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By Peter Pabisch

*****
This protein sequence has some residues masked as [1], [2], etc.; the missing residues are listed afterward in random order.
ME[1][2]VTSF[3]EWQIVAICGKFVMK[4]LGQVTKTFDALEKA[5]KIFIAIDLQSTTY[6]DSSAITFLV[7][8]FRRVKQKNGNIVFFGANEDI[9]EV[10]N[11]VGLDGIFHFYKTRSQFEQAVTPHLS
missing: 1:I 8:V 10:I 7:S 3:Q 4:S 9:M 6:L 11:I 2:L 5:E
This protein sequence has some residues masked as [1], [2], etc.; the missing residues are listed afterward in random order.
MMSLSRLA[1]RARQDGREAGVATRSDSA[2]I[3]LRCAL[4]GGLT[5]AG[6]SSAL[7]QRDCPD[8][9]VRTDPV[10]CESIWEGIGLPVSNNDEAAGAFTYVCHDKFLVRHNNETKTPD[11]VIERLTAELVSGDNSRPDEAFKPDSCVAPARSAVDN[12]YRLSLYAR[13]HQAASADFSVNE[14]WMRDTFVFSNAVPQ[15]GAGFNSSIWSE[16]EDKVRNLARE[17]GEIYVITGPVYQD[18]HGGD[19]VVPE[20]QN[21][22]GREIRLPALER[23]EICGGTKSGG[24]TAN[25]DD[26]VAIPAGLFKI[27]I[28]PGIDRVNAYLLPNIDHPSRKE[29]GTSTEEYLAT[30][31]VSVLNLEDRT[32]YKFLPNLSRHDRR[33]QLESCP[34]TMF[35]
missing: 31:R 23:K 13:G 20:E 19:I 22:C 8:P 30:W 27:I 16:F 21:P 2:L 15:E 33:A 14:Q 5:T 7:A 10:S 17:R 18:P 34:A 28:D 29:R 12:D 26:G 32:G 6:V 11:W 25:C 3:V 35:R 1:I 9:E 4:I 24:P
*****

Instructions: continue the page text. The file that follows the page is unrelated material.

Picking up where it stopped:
Modern academia questions if the history of Germanic immigration into Britannia is portrayed as belligerent. It is rather believed that after the orderly leaving of the Romans from the year 410 onward, a graduate population shift took place over the next three to four hundred years with peaceful episodes and smaller warlike skirmishes and clashes. Thereby the western half of Britain initially remained more Celtic with Latin domination, yet under pressure from the Anglo-Saxons. This became the English language, and remained over time in its old form, known to us now as Old English. Yet the term English points to one of the major Germanic tribes, the Angles from Schleswig-Holstein. They settled on the eastern side of today’s England. They came from an area in the south of Denmark in what is today’s northernmost Germany called “Angeln.” The Saxons came from further south from the area around Hamburg, e. g. along the river Elbe, whereas the Jutes and Frisians arrived from the northwest of mainland Europe.

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